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Abstract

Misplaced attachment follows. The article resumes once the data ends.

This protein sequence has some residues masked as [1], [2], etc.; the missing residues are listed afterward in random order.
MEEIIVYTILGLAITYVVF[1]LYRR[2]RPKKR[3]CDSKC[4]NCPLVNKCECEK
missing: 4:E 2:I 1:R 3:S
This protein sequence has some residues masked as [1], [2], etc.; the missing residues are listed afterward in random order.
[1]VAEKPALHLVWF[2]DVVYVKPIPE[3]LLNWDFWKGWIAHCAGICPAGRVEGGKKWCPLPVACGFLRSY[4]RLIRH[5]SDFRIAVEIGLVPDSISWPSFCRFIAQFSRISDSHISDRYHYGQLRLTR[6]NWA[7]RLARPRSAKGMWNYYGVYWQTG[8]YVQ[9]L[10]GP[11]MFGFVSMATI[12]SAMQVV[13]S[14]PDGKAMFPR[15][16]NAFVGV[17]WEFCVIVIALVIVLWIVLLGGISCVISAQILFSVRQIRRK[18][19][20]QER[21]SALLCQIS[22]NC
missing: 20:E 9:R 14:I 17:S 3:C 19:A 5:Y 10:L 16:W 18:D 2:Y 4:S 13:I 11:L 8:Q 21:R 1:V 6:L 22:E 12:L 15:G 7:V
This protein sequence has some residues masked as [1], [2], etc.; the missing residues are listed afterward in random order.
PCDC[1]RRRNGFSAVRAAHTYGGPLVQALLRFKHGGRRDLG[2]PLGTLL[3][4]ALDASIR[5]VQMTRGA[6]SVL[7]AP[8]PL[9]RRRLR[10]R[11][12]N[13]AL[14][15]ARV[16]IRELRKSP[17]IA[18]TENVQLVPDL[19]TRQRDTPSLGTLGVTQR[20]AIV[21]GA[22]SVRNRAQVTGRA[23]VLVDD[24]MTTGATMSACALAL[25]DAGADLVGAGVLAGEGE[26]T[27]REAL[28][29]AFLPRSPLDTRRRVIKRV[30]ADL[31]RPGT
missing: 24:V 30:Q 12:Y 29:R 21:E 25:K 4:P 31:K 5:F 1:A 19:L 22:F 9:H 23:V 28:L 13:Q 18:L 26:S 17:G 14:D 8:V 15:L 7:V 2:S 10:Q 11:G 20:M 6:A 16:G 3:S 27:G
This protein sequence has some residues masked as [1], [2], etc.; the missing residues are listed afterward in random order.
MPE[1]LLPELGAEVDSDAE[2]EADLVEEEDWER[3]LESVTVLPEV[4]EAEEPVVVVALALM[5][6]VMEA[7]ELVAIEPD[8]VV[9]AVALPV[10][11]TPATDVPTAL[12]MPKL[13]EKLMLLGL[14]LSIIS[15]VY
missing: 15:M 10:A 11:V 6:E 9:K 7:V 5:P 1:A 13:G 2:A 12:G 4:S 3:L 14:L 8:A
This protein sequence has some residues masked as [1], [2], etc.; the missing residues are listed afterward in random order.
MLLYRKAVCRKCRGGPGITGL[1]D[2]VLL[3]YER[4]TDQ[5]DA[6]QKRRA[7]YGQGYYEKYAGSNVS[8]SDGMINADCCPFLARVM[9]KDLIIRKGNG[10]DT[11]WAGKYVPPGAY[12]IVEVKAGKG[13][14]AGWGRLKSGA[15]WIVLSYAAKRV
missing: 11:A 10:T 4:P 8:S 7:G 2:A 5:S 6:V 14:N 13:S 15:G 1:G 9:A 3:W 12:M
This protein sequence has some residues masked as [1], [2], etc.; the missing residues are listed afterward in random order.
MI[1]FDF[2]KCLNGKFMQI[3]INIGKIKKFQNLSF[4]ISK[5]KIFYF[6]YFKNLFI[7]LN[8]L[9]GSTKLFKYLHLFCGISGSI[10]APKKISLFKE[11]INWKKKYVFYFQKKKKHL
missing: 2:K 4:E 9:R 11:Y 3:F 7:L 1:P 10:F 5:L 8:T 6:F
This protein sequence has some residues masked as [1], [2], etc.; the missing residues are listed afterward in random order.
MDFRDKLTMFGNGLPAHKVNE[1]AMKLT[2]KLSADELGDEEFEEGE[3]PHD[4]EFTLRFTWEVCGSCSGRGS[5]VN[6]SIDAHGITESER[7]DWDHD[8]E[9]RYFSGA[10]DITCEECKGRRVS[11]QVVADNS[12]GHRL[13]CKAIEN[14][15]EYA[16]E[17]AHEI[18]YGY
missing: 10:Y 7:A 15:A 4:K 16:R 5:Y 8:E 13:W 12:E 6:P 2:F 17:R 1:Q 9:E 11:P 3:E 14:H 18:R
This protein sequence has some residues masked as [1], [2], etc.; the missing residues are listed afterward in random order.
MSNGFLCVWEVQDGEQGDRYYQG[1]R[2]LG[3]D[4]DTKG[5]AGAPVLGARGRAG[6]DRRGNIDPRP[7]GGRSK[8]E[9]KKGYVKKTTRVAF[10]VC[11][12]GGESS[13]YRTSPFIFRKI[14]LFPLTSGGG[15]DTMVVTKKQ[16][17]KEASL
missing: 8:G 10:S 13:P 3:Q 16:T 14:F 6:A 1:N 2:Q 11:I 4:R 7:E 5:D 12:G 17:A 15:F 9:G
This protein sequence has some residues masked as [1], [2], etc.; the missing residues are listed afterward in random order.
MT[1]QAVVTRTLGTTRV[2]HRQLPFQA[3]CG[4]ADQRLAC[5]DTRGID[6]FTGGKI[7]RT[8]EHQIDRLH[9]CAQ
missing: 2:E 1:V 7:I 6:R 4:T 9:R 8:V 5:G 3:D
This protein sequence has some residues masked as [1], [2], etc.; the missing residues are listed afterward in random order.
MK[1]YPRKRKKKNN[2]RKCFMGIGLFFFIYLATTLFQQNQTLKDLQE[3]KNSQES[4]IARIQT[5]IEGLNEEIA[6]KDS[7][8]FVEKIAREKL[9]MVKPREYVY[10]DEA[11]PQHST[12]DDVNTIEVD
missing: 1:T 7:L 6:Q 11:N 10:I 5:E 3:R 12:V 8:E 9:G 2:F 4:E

African American (AA) and Hispanic or Latina (HL) women are highly vulnerable to obesity and related conditions. Although it has been suggested increasing physical activity (PA) may lead to weight loss and consuming high fat foods and alcohol may contribute to weight gain, it is not clear how increased PA may be associated with improved dietary habits (DH). The purpose of this study was to determine whether increased PA was associated with decreased fat and alcohol consumption among AA and HL women participating in Health Is Power (1R01CA109403). Method: One hundred fifty-eight overweight or obese women (102 AA, 56 HL; M age=46.3 years, M BMI=34.8 kg/m2) were measured for BMI and PA (accelerometry). Women were instructed to wear the accelerometer around their waist at hip level and to continue wearing the accelerometer for seven days at all times, except when showering or sleeping. Participants completed interviewer administered questionnaires including the NCI Fat Screener, days drinking in the past 30 days and demographics. Drinks over the last 30 days (M=0.61) was dichotomized into no drinks versus any drinks. Results: Women reported lower rates of physical activity (M=19.9 min/day) and consuming a relatively high fat diet (M=31.6%). 55.1% of the participants reported consuming at least one alcoholic drink per month. PA was significantly correlated with fat consumption (r=.177) but not alcohol consumption, and fat consumption was significantly correlated with alcohol consumption (r=0.168, p<0.05). Simultaneous linear regressions found increased PA was associated with increased fat consumption (R2=0.123, Beta=0.205, p=0.013) after adjusting for ethnicity, age, BMI, education and income. Conclusions: No differences by ethnicity were found, suggesting that women who are more physically active tend to eat more calories from fat, regardless of ethnicity, likely from increased appetite. Low alcohol consumption rates in this sample may explain the lack of relationship between PA and alcohol consumption. Future studies can help elucidate whether feelings of hunger owing to increased PA affect fat consumption.

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